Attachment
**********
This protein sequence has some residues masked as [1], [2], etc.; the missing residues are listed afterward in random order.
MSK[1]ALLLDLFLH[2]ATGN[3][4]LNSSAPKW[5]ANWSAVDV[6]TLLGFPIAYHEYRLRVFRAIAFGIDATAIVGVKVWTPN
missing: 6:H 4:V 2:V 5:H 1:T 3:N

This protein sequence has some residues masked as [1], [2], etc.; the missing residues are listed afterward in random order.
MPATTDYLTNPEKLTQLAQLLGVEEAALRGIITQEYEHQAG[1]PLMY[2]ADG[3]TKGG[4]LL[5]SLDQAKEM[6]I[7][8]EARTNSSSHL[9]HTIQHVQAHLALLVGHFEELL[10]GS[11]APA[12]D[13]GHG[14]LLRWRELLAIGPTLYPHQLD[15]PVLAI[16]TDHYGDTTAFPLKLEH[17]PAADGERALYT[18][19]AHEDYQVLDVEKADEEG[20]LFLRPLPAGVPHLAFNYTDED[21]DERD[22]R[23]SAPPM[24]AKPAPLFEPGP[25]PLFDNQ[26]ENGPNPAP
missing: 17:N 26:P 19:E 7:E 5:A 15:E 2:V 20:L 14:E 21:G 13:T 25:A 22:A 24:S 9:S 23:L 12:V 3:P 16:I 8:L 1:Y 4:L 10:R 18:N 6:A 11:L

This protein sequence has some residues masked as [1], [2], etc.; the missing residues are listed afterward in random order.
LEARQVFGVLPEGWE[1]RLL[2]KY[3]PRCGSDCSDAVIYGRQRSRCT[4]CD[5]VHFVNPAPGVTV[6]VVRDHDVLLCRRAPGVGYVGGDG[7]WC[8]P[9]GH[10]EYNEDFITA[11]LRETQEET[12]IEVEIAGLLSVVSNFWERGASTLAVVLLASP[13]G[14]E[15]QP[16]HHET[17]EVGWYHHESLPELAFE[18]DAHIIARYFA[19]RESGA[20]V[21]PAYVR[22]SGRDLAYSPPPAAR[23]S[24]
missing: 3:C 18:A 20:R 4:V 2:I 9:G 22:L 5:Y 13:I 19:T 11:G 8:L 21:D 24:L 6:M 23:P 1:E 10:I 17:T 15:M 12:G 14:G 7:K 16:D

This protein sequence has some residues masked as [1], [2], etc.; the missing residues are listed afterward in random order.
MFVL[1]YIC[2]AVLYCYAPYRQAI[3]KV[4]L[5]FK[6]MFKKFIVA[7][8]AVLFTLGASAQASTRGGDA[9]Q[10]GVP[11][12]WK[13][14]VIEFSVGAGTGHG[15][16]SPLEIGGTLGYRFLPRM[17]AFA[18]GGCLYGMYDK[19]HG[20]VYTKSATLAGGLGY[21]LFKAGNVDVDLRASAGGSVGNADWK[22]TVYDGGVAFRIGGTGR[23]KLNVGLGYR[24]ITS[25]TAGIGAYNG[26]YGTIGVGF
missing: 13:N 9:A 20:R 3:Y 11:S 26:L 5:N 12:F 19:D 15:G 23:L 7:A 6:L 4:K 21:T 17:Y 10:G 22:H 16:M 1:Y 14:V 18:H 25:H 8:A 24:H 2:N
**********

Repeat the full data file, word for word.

This protein sequence has some residues masked as [1], [2], etc.; the missing residues are listed afterward in random order.
MSK[1]ALLLDLFLH[2]ATGN[3][4]LNSSAPKW[5]ANWSAVDV[6]TLLGFPIAYHEYRLRVFRAIAFGIDATAIVGVKVWTPN
missing: 6:H 4:V 2:V 5:H 1:T 3:N

This protein sequence has some residues masked as [1], [2], etc.; the missing residues are listed afterward in random order.
MPATTDYLTNPEKLTQLAQLLGVEEAALRGIITQEYEHQAG[1]PLMY[2]ADG[3]TKGG[4]LL[5]SLDQAKEM[6]I[7][8]EARTNSSSHL[9]HTIQHVQAHLALLVGHFEELL[10]GS[11]APA[12]D[13]GHG[14]LLRWRELLAIGPTLYPHQLD[15]PVLAI[16]TDHYGDTTAFPLKLEH[17]PAADGERALYT[18][19]AHEDYQVLDVEKADEEG[20]LFLRPLPAGVPHLAFNYTDED[21]DERD[22]R[23]SAPPM[24]AKPAPLFEPGP[25]PLFDNQ[26]ENGPNPAP
missing: 17:N 26:P 19:E 7:E 5:A 15:E 2:V 20:L 14:E 21:G 13:T 25:A 22:A 24:S 9:S 23:L 12:V 3:P 16:I 8:L 1:Y 4:L 10:R 18:N 6:A 11:L

This protein sequence has some residues masked as [1], [2], etc.; the missing residues are listed afterward in random order.
LEARQVFGVLPEGWE[1]RLL[2]KY[3]PRCGSDCSDAVIYGRQRSRCT[4]CD[5]VHFVNPAPGVTV[6]VVRDHDVLLCRRAPGVGYVGGDG[7]WC[8]P[9]GH[10]EYNEDFITA[11]LRETQEET[12]IEVEIAGLLSVVSNFWERGASTLAVVLLASP[13]G[14]E[15]QP[16]HHET[17]EVGWYHHESLPELAFE[18]DAHIIARYFA[19]RESGA[20]V[21]PAYVR[22]SGRDLAYSPPPAAR[23]S[24]
missing: 3:C 18:A 20:R 4:V 2:I 9:G 22:L 5:Y 13:I 19:T 11:G 8:L 21:D 24:L 6:M 23:P 1:E 10:I 17:T 15:M 12:G 14:G 7:K 16:D

This protein sequence has some residues masked as [1], [2], etc.; the missing residues are listed afterward in random order.
MFVL[1]YIC[2]AVLYCYAPYRQAI[3]KV[4]L[5]FK[6]MFKKFIVA[7][8]AVLFTLGASAQASTRGGDA[9]Q[10]GVP[11][12]WK[13][14]VIEFSVGAGTGHG[15][16]SPLEIGGTLGYRFLPRM[17]AFA[18]GGCLYGMYDK[19]HG[20]VYTKSATLAGGLGY[21]LFKAGNVDVDLRASAGGSVGNADWK[22]TVYDGGVAFRIGGTGR[23]KLNVGLGYR[24]ITS[25]TAGIGAYNG[26]YGTIGVGF
missing: 13:N 9:A 20:R 3:Y 11:S 26:L 5:N 12:F 19:D 15:G 23:L 7:A 6:L 4:K 21:T 17:Y 10:G 22:H 16:M 1:Y 14:V 18:H 25:H 8:A 24:H 2:N